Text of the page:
On Super Bowl Sunday, a Crypto.com ad featuring billionaire NBA star LeBron James lit up millions of Americans’ TVs. “If you want to make history, you gotta call your own shots,” Mr. James said in the 30-second spot for the popular cryptocurrency-trading platform. The words that splashed across the screen as the commercial ended read “Fortune favors the brave.”
Last week, Crypto.com laid off 5% of its workforce as its chief executive officer said on Twitter that the company was making “difficult and necessary decisions.”
The cryptocurrency industry was built in part on swagger, enthusiasm and optimism. Bitcoin backers’ rallying cry to rebuff skeptics was, “Have fun staying poor.” Those who didn’t buy in were letting the future pass them by.
At times, crypto has looked like a combination of Beanie Babies, dot-com stocks and the Velvet Underground: It is manic, it is money, and all the cool people are into it. It has also shared characteristics with other bubbles throughout history, marked by speculation bordering on delusion, disregard and disrespect for risk, and greed.
Now, with markets sliding and inflation plaguing the global economy, cryptocurrencies have been among the first assets sold. Since bitcoin hit an all-time high in November, roughly $2 trillion of cryptocurrency value—more than two-thirds of all the crypto that existed—has been erased. Bitcoin itself has plunged to $21,206, roughly 69% off its all-time high of $67,802.30. Crypto exchanges are bleeding users, crypto companies are laying off workers with at least one contemplating restructuring.
The crypto world is no stranger to booms and busts, which many in the industry refer to as “winters.” But many investors and workers are feeling this crypto crash more acutely than previous ones. When the dust settles, some crypto products and companies may no longer exist.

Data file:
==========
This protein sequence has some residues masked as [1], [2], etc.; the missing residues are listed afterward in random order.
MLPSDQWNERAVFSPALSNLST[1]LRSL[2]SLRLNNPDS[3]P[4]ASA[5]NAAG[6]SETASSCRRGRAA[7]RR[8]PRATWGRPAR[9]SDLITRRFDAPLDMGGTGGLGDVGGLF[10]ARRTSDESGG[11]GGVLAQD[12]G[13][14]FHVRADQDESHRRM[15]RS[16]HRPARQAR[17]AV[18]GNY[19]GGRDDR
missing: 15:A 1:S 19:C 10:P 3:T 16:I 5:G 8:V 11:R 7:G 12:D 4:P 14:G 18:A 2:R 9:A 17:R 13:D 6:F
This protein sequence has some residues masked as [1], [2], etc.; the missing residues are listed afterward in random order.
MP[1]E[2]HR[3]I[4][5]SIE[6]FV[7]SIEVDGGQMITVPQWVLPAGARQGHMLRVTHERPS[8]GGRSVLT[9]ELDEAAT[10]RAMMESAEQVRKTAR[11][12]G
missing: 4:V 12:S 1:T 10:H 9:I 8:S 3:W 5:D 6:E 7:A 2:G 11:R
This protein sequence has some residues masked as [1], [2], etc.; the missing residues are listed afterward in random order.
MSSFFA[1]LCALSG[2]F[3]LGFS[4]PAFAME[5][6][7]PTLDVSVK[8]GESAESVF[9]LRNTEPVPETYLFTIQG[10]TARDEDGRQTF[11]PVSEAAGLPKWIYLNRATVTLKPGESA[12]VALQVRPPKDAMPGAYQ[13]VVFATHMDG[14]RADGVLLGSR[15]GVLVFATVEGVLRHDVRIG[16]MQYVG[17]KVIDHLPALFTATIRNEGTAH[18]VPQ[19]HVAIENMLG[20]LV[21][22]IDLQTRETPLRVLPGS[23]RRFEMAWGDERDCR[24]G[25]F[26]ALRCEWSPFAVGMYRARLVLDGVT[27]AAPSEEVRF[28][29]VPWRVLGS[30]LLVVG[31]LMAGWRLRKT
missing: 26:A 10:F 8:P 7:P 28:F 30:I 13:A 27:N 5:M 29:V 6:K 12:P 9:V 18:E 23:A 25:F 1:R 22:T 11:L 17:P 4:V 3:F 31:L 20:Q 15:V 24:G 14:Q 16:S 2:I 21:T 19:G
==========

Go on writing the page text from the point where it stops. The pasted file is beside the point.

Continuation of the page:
“The reality is that like stock, with crypto, everyone is a genius in a bull market,” said Mark Cuban, who became a billionaire during the dot-com boom in the ’90s and has more recently invested in a number of crypto projects. “Now that prices are falling for both, those companies that were unnaturally sustained by easy money will go away.”
The fever pitch
Bitcoin was launched as a form of electronic money in 2009 by an anonymous creator who went by the name Satoshi Nakamoto.
Its price rose—unsteadily, haphazardly, often violently and with big crashes sprinkled throughout—as more people jumped in. Numerous factors drove the rise, but crypto investors often shared a belief that the existing financial system had failed and crypto was the future.
In April 2021, the largest U.S. cryptocurrency exchange, Coinbase Global Inc., went public with an $85 billion valuation, becoming the first major bitcoin-focused public company. It was viewed as a watershed moment for the crypto world.
In August, the city of Miami debuted MiamiCoin, a city-branded cryptocurrency.